SELA’s Infant curriculum involves more than just meeting the students’ physical needs. It is based in a very unique curriculum developed by Su Escuela which is then integrated with The Early Learning Guides of Massachusetts.
Each age level (Infant, Toddler, Preschool, Junior K) is divided into 9 different levels, each covering 8 units of study. In this way, each year and throughout the year students are always progressing by consistently being challenged and engaged in the classroom. All units detail the principles of active learning through adult-child interaction, daily schedules and routines, observations, and evaluations of what and how students are learning.
Teachers will welcome their students through an engaging activity that will improve challenges such as positive separation from parents. Social interactions with peers and teachers dictate the process of learning social and problem solving skills. Infants will have many opportunities to explore their social interactions with simple behaviors like rolling a ball back and forth between peers, engaging in cooperative activities such as building a tower of blocks together or acting out different roles during music and pretend play.
Teachers will talk and read constantly to the infants and explain complex situations that arise in books or play. This will help the students fully grasp their acquisition of the language in a seamless manner. In addition to constant verbal communication, Teachers will include new vocabulary throughout the units in the curriculum, building upon words and phrases that the infants have already obtained.
Singing, dancing, and listening to different kinds of music will help students develop their phonological awareness. Teachers will also participate in call and response activities: when students babble, the adults will pause and wait until they are finished speaking and respond to them; in this way the infants begin to learn the patterns of conversation. Blowing bubbles is a simple way to increase pre-literacy and literacy skills (and it’s fun and easy too!). Encouraging students to pick up their cheerios gives them practice with fine motor skills and hand-eye coordination; these skills will come in handy when students begin to learn to hold a pencil!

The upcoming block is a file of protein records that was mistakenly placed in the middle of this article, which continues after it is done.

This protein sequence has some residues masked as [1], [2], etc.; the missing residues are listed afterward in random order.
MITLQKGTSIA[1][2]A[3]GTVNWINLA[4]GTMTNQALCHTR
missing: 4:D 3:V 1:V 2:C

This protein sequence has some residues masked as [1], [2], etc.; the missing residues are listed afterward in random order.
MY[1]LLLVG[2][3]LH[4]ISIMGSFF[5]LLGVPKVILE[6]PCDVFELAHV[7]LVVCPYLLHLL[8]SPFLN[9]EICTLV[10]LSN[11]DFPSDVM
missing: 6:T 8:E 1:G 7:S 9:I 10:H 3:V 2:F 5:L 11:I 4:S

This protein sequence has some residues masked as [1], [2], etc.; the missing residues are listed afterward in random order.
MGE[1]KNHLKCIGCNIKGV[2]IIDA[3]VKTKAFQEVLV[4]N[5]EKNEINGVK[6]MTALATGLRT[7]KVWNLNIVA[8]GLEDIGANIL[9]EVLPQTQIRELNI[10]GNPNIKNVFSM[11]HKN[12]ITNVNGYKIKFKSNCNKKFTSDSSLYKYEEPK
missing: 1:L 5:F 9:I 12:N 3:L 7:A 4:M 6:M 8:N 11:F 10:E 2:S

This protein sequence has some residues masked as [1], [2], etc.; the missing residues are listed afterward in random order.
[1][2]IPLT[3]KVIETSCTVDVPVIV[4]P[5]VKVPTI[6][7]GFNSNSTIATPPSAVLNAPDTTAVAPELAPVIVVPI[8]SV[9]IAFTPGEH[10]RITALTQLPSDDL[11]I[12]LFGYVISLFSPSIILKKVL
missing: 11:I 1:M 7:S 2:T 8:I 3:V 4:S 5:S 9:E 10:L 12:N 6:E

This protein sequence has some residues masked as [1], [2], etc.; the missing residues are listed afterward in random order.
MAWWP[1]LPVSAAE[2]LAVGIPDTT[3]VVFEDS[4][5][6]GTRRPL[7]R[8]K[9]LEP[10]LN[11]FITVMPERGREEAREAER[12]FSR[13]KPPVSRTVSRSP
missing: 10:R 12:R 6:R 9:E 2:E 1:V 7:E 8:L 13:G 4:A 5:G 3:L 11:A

From a young age, SELA students begin using early math skills throughout their daily routines and activities. This includes counting from 1-5 in daily activities, introducing different shapes, colors, and patterns, as well as the concepts of more or less, in or out, up or down, and clean or messy.
Students will expand their creativity and be able to express and represent what they observe, think, imagine, and feel through artistic expression. By using different tools such as crayons, big brushes, and their hands, they will explore the use of different textures colors. The students will also learn to negotiate working independently and in groups. Exposing children to art activities encourages fine-motor development, hand-eye coordination, imagination, creativity, and cognitive development!
Self-help skills development will enable your child to meet his or her own needs and strengthen behaviors that eventually lead to independence. The main categories are: sitting, crawling, walking, and eating.
Students will develop a sense of self as well as a sense of community: belonging to a group, respecting, and helping each other. Being bilingual will not only help students to learn a second language, but it will also encourage them to communicate his or her emotions in both languages.
Students will work on their gross motor skill development by throwing a ball, catching a ball, crawling, walking, hanging from a bar, sitting, as well as developing an awareness of body parts. Students will refine their fine motor skills by using their fingers to pick up small objects, using paint brushes and big crayons, feeding themselves, opening containers, and cleaning up spills.
Students will begin to recognize music played in the classroom; they will follow along with the songs, sing familiar lyrics, dance according to rhythm, create his or her own songs, and listen attentively to the music.
Students are assessed informally daily. In addition, formal evaluations are completed weekly, monthly (based on units), as well as 3 times per year for Progress Reports. Teachers meet regularly with the Curriculum Coordinator to adjust lesson plans and curriculum to each individual child’s needs.
Ages: 3 months to 14 months
Class Size: Small classes, 2 teachers and 7 students